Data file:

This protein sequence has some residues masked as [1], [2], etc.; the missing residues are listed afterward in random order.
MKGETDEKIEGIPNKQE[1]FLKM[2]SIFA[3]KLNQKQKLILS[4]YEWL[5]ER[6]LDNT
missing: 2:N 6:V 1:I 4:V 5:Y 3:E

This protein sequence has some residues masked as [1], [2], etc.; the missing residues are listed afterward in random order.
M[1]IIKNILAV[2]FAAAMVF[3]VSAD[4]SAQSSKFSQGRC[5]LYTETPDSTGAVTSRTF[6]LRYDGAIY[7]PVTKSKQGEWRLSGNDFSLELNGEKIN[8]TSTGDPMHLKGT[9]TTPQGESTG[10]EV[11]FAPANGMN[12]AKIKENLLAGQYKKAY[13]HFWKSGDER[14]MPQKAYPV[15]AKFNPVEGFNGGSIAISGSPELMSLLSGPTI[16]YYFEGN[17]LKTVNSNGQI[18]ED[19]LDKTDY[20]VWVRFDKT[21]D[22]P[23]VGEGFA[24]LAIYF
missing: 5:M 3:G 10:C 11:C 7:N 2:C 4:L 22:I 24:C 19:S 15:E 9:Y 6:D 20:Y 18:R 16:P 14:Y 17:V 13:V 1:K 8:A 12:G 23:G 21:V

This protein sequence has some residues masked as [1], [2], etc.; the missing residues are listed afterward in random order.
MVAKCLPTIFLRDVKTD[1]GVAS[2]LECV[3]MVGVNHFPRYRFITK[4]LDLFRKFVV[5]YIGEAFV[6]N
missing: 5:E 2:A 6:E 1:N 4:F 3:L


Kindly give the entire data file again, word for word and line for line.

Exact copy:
This protein sequence has some residues masked as [1], [2], etc.; the missing residues are listed afterward in random order.
MKGETDEKIEGIPNKQE[1]FLKM[2]SIFA[3]KLNQKQKLILS[4]YEWL[5]ER[6]LDNT
missing: 2:N 6:V 1:I 4:V 5:Y 3:E

This protein sequence has some residues masked as [1], [2], etc.; the missing residues are listed afterward in random order.
M[1]IIKNILAV[2]FAAAMVF[3]VSAD[4]SAQSSKFSQGRC[5]LYTETPDSTGAVTSRTF[6]LRYDGAIY[7]PVTKSKQGEWRLSGNDFSLELNGEKIN[8]TSTGDPMHLKGT[9]TTPQGESTG[10]EV[11]FAPANGMN[12]AKIKENLLAGQYKKAY[13]HFWKSGDER[14]MPQKAYPV[15]AKFNPVEGFNGGSIAISGSPELMSLLSGPTI[16]YYFEGN[17]LKTVNSNGQI[18]ED[19]LDKTDY[20]VWVRFDKT[21]D[22]P[23]VGEGFA[24]LAIYF
missing: 5:M 3:G 10:C 11:C 7:N 2:C 4:L 22:I 24:C 19:S 15:E 9:Y 6:D 20:Y 18:R 16:P 14:Y 17:V 13:V 1:K 8:A 12:G 23:G 21:V

This protein sequence has some residues masked as [1], [2], etc.; the missing residues are listed afterward in random order.
MVAKCLPTIFLRDVKTD[1]GVAS[2]LECV[3]MVGVNHFPRYRFITK[4]LDLFRKFVV[5]YIGEAFV[6]N
missing: 5:E 2:A 6:E 1:N 4:F 3:L